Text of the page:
From Lincoln High to RNZAF chopper pilot

Dangerously high altitudes are all part of the adventure of flying for former Lincoln High School student and Royal New Zealand Air Force pilot Hayley Vincent. John Cosgrove spoke to her about what it's like to fly NH90 choppers for a living.

Flying officer Vincent rates her experience of piloting an NH90 medium helicopter in the southern mountain ranges as one of the many highlights of her career to date.

"I only qualified on the NH90 in November," said the Ohakea-based pilot.

"On the conversion course, I had done a bit of mountain flying in the mountains around Ohakea, but that was in the Ruahine and Tararua ranges, which aren’t quite as impressive or as high as what we have here in the South Island."

Vincent was taking part in Exercise Blackbird, the RNZAF's annual mountain flying course for NH90 pilots conducted by Number 3 Squadron.

Based at the Dip Flat Camp in the Wairau Valley, south of Blenheim, the course trains RNZAF helicopter pilots and crews to fly support missions at high altitudes and over challenging terrain during search and rescue operations.

The crews were training around the Raglan, St Arnaud and inland Kaikoura mountain ranges.

"On these training missions, we are very aware of the dangers of flying here," Vincent said.

"The sudden high wind shifts, the steep drops and scale shock can happen when flying next to mountains."

Hayley Vincent is a newly-qualified NH90 pilot. Photo: John Cosgrove
Hayley Vincent is a newly-qualified NH90 pilot. Photo: John Cosgrove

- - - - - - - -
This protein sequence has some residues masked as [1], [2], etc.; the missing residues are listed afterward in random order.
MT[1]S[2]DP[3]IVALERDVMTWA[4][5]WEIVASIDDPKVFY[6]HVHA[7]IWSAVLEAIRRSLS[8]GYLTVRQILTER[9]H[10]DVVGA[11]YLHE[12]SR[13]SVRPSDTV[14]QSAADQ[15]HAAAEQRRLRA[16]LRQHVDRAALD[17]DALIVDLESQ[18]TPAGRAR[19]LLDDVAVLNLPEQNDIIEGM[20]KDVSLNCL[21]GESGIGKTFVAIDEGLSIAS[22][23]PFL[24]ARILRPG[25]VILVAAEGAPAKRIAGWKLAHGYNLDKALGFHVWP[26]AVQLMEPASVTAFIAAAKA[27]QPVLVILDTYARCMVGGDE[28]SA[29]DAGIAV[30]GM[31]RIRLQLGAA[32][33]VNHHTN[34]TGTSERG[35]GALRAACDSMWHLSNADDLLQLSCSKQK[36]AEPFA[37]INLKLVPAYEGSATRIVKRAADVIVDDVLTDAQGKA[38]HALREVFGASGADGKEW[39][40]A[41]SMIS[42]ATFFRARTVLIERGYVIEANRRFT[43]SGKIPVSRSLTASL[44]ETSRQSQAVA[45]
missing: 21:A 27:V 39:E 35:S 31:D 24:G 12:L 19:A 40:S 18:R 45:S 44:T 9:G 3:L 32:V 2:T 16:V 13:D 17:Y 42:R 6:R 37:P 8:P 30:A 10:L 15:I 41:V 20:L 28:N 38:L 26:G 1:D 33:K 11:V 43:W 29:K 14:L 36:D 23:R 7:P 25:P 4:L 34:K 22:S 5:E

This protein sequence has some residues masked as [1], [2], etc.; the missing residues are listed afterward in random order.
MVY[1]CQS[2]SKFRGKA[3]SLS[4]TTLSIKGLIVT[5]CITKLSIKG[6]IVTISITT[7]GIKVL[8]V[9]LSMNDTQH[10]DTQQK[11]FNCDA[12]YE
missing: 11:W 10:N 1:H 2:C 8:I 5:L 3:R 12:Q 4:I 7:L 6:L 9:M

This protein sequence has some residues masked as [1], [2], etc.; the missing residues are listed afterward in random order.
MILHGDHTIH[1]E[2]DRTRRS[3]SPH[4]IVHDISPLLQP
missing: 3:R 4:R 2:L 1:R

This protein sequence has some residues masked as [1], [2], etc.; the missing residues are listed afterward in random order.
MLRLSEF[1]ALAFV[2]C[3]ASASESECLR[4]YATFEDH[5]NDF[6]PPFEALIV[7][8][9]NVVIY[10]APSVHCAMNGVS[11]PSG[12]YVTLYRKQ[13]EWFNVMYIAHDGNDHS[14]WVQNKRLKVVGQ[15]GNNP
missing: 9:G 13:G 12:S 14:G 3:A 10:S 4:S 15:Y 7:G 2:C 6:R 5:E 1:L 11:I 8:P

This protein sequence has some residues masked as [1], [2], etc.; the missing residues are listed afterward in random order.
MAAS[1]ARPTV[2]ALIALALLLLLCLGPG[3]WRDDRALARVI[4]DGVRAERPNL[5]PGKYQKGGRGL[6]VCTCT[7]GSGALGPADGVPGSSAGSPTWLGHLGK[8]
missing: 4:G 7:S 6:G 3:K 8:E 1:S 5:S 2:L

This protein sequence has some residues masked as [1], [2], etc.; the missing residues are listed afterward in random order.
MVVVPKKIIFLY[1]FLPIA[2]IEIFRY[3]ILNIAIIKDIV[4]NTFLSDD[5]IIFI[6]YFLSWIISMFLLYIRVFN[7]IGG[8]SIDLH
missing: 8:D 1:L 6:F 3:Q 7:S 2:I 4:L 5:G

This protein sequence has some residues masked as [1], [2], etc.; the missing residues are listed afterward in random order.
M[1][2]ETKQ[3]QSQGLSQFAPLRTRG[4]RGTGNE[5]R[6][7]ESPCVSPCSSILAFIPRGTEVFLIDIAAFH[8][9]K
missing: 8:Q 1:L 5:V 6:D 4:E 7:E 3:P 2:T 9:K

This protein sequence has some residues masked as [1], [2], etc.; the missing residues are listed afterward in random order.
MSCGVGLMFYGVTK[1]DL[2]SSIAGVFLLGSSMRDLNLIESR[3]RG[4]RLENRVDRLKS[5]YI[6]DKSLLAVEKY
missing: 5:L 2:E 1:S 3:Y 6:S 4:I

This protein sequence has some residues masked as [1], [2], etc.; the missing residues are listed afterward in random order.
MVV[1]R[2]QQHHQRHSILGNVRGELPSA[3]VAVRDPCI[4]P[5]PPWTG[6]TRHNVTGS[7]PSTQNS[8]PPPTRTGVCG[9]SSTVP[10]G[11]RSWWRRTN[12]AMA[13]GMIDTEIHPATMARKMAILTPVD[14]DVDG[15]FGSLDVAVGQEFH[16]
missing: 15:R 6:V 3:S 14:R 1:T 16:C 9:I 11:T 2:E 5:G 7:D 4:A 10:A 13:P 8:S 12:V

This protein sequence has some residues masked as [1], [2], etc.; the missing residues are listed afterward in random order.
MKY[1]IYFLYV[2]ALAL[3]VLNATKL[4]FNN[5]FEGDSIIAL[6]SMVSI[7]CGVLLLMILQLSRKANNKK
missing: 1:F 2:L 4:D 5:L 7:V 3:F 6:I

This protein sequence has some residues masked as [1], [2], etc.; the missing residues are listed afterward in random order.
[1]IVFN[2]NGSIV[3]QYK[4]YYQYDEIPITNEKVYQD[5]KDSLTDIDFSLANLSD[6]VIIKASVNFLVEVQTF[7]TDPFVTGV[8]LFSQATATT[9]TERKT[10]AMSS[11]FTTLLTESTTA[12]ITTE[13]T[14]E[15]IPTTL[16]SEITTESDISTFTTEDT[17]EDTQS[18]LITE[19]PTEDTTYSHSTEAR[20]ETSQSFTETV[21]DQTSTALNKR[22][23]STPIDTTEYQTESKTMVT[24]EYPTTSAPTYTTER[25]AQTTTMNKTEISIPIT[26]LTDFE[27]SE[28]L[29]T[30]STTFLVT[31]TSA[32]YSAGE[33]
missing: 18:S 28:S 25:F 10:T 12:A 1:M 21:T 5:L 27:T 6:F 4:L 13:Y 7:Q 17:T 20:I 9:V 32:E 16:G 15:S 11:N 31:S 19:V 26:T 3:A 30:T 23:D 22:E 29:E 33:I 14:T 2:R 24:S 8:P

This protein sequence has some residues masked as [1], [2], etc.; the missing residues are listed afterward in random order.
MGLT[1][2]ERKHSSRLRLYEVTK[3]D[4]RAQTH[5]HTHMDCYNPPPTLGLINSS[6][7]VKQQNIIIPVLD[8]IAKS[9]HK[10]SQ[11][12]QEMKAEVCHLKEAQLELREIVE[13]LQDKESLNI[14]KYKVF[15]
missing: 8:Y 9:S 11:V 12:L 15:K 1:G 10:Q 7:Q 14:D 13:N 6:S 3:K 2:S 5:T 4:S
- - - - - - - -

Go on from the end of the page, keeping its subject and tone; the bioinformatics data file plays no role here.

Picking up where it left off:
She said the sheer size of the mountains can make pilots think they are flying a lot slower than they actually are.

"You can tend to fly a bit faster than you think you are going because everything seems so far away and massive, so you accelerate a bit quicker than you ideally want to.

"We are aware of it and constantly reviewing all the emergency procedures we don’t want happening while we are flying up there.

"We are constantly looking at what we need to do or where can we go in the event of an emergency."

The main roles of RNZAF NH90 pilots in the mountains is to insert or retrieve search and rescue teams, help find injured or lost trampers and mountaineers, and work with DOC.

"It’s often when the weather or the terrain is challenging, then we are called in to have a crack," she said.      

A NH90 helicopter over Wairau Valley, south of Blenheim, during exercise Blackbird. Photo: John...
A NH90 helicopter over Wairau Valley, south of Blenheim, during exercise Blackbird. Photo: John Cosgrove
But the sheer beauty of the South Island mountains makes the experience a rare but welcome opportunity for the pilots.

"The coolest thing when flying up here would be just being able to pick a spot that is stunning that would take you days to walk into if you didn’t have a helicopter.

"(We) approach it and then park up next to a beautiful blue lake or a clear tarn, it feels like you are at the top of the world," she said.

The NH90 is an impressive aircraft to fly and a big step up from her training on the much smaller AW109 helicopters, Vincent says.

"Except for the obvious size and power differences, they are very similar so its easy to train and move from one to the other."

Vincent has been serving in the RNZAF for five years and says it’s an amazing job.

 

Local trusted journalism matters - now more than ever

As the Covid-19 pandemic brings the world into uncharted waters, Star Media journalists and photographers continue to report local stories that matter everyday - yours.

For more than 152 years our journalists have provided Cantabrians with local news that can be trusted. It’s more important now than ever to keep Cantabrians connected.

As our advertising has fallen during the pandemic, support from you our reader is crucial.

You can help us continue to provide local news you can trust simply by becoming a supporter.

Become a Supporter